The Conservatives and Liberal Democrats are stepping up the pressure on Tony Blair over the intelligence used to go to war in Iraq.
Butler has not drawn a line under the Iraq intelligence affair
They say the Butler report published last week raises more questions.
Tory leader Michael Howard told a newspaper he would not have voted for war on the basis of the WMD threat if he had known intelligence was flawed.
Labour said Mr Howard was trying to
"deny responsibility" for his role in supporting the war.
The Tory leader stressed he would have still supported going to war by backing a differently worded motion.
Foreign office minister Mike O'Brien told BBC News Mr Howard was using "lawyerly weasel words in order to try to deny some kind of responsibility".
International Development Secretary Hilary Benn said Mr Howard's remarks plumbed "new depths of opportunism" but senior Tories have defended their leader.
Tory deputy Michael Ancram told BBC News that the government had used "the language of certainty" when speaking of the dangers of Iraq's weapons of mass destruction.
He said: "We now know from Butler that there never was that certainty. There were all sorts of caveats and warnings."
The Butler Report found that the intelligence on Iraq's banned weapons - described by Mr Blair as "detailed, extensive and
authoritative" - had in fact been "sporadic and patchy".
Another senior Tory, former Foreign Secretary Sir Malcolm Rifkind, said Mr Blair should resign because he took the UK to war based on false intelligence.
The prime minister only carried the vote authorising him to commit British troops to
action with the support of the Tories after 139 Labour MPs backed a rebel
"If I knew then what I know now, that would have caused a difficulty. I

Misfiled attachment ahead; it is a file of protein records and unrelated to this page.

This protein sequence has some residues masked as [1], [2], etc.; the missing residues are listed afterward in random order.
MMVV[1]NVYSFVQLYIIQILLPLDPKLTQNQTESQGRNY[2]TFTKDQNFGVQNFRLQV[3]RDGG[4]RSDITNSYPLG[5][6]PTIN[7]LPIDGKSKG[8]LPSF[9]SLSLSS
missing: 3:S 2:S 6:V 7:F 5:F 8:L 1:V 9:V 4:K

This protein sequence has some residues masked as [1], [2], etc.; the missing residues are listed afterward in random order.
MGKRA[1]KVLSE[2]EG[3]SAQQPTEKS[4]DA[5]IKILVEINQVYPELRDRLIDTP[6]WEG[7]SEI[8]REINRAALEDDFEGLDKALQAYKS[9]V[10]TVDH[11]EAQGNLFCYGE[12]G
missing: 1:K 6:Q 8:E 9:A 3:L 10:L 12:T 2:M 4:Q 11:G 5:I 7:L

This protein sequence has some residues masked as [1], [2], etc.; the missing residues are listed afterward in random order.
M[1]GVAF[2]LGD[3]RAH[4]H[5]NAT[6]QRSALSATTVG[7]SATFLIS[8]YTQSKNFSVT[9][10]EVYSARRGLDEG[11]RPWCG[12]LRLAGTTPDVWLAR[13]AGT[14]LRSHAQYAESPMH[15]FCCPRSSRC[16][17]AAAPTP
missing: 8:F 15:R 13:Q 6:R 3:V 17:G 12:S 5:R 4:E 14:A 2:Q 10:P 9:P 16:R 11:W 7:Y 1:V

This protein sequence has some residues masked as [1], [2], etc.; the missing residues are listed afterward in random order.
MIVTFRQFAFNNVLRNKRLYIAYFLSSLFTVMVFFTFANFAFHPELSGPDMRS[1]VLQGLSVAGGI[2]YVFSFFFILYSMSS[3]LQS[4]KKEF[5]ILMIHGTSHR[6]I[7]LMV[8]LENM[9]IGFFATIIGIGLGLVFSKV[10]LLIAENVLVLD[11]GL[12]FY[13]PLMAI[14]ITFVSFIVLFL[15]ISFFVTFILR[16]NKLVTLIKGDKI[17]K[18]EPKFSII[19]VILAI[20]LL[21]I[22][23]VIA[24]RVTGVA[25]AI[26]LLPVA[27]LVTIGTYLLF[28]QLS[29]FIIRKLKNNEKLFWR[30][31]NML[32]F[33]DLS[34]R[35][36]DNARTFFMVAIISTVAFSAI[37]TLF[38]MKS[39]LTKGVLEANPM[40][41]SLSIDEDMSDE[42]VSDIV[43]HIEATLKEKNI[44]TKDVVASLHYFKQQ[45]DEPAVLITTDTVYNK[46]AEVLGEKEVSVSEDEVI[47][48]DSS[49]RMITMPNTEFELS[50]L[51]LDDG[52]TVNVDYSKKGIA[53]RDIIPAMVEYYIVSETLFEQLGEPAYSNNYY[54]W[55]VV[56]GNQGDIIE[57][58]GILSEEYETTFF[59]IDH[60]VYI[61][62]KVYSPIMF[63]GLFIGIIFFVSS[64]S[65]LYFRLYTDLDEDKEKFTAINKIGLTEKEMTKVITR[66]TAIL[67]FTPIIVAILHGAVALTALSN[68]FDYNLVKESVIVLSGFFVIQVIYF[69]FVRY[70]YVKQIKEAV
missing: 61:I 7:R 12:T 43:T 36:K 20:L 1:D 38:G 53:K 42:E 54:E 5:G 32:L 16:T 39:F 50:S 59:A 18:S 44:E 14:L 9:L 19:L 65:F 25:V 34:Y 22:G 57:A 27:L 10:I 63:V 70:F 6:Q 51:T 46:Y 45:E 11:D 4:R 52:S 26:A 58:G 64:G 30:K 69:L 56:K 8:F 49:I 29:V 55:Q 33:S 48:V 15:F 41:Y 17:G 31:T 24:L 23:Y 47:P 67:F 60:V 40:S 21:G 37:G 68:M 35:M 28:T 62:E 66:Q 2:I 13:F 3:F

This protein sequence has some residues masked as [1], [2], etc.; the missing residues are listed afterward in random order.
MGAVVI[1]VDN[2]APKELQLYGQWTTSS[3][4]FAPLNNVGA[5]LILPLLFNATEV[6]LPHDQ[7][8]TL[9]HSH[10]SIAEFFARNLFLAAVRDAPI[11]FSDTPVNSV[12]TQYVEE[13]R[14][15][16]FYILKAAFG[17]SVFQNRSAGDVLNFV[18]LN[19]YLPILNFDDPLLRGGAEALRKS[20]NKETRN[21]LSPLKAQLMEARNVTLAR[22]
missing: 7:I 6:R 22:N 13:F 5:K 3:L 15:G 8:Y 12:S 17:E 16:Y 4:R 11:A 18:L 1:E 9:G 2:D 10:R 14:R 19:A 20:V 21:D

couldn't have voted for that resolution," Mr Howard said in an interview with
The Sunday Times.
"If you look at the terms of the actual motion put to the House of Commons on
18 March, it placed very heavy emphasis on the presence of weapons of mass
destruction in Iraq.
"So I think it is difficult for someone, knowing everything we know now, to
have voted for that particular resolution."
Mr Howard qualified his remarks, saying that he still supported the war and
would have voted for a motion authorising military action if it had been worded
The Tory leader will go head-to-head with Mr Blair in a Commons debate on Iraq and the Butler inquiry next week.
Liberal Democrat deputy leader Menzies Campbell called on the government to apologise for the errors highlighted in the Butler report.
He said: "I don't understand why the government doesn't face up to this. Why on earth doesn't someone apologise?
"Why doesn't someone come to the despatch box and say 'look, we got it wrong. We are sorry we got it wrong'?"
He suggested Tony Blair would face pressure to resign if he did not put up a convincing performance in Tuesday's Commons debate.
"The prime minister's position will depend on the extent to which he is able to defend himself credibly in front of the House of Commons."